|From Hamburg via Lübeck to Schwerin|
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The Hamburg-Lübeck-Schwerin tour leads through three provinces in the former German-German borderland. The unique flora and fauna of the border area with its nature reserves (Elbe River, Schaalsee Lake) alternates with the cultural and architectural highlights of the towns Hamburg, Lübeck, Schwerin, Dömitz and Ludwigslust. The tour's highest spot is 80 m above sea level, though there are few short climbs. Mainly in the nature reserves there will not always be fully developed cycle paths, but the tour doesn't require a special fitness level.
Your journey begins near the airport of Hamburg, a city with over one million inhabitants. Explore the "Storehouse city", the "Goose Market" Square and the famous Reeperbahn Street. After a tour through the Old Town and the harbour, you will start the next morning and ride on the Alster Cycle Path to Lübeck. This city is the main location of the Nobel prizewinning book “Buddenbrooks” of Thomas Mann.
The whole town is a place of interest. The old Hanseatic city was pronounced as a World Heritage Site in 1987. In the Old town - which is surrounded by water - you will find narrow alleys and more than 1800 listed buildings.From Lübeck you will cycle on southwards to a beautiful lake. There you can visit the lovely town of Ratzeburg, which is located on a little island. The town is full of charm and character and because it has not been destroyed in World War II, you will find many interesting sights, like the cathedral.
Then you follow a pearly string of crystal-clear waters up to the deepest lake of Northern Germany. It gave its name to the UNESCO biosphere reserve. It seems as if the sparkling gem wants to protect itself from all too curious spectators. Dense reed beds allow one to get only a vague idea of its size. Among wooded hills, the Schaal Lake extends far from the north to the south, repeatedly interrupted by small islands and promontories. A lively host of birds, frogs and fish rule this fabulous realm.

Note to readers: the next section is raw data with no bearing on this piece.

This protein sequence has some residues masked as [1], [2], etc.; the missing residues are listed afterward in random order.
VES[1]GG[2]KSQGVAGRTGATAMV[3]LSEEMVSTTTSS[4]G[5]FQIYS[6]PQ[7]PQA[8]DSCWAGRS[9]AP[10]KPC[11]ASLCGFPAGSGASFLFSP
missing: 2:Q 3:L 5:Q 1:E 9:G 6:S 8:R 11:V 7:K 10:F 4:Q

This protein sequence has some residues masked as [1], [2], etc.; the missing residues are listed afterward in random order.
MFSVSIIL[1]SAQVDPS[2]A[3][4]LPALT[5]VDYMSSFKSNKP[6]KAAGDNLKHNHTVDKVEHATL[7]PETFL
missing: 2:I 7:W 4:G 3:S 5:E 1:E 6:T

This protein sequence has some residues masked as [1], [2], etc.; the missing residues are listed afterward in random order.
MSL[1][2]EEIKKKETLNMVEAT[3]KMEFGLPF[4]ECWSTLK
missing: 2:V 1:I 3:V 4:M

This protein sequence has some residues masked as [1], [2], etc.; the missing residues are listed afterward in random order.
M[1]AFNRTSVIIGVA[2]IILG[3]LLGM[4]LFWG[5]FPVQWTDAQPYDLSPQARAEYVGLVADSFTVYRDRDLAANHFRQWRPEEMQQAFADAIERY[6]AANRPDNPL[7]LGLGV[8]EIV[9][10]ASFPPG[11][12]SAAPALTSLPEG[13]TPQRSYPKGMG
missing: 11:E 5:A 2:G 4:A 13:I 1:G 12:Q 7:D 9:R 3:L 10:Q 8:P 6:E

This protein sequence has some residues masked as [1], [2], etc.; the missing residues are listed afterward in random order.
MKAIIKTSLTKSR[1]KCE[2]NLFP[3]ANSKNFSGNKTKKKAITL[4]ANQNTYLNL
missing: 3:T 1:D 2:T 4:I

The route leads through the former no man's land between east and west. In the isolation of the iron curtain remained a landscape which could not be more original and peaceful. No barrier blocks the way through forests and meadows, along avenues of fruit trees and country lanes. The ravishingly beautiful villages and small towns are today open to everyone again. In the museum courtyard in Valluhn small reed-covered cottages and barns whisper of long-past times. The Cistercian monastery in Zarrentin is still older. It nestles romantically into the steep south bank of the unfathomable Schaal Lake.
Soon you reach Boizenburg - a town of timbered houses. The hills of the Elbe River rise here to heavenly lookout platforms, while the eye is caught primarily by a church tower in the lowlands around Neuhaus. The unrestrained river Elbe pays no attention to frontiers. It meanders in majestic calm sometimes through Mecklenburg, sometimes through Lower Saxony. The natural impressions are also boundless. Storks clack and cranes breed; beavers and otters are once more at home here, and sea-eagles and grey herons float over the labyrinth of oxbow arms, lowland forests and backwaters.
In the hinterland, flower meadows, deciduous forests and moats form a green-blue mosaic. To stand on the shifting sand dunes near Klein Schmölen or on the imposing Dömitz, fortress is to have one of the most beautiful river valleys of Europe at one's feet. The Griese area offers a delightful contrast. Pinewoods, peat bogs and heathland give it a harsh aspect. Ludwigslust in the middle of the Mecklenburgian sand is home to a terrific baroque castle and a fabulous park. The fairy-tale castle and the unique architectural highlights of Schwerin mark the end of our journey.
7 cycling days, 8 nights, 405 km - 253 miles
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|Last Updated ( Wednesday, 22 October 2008 )|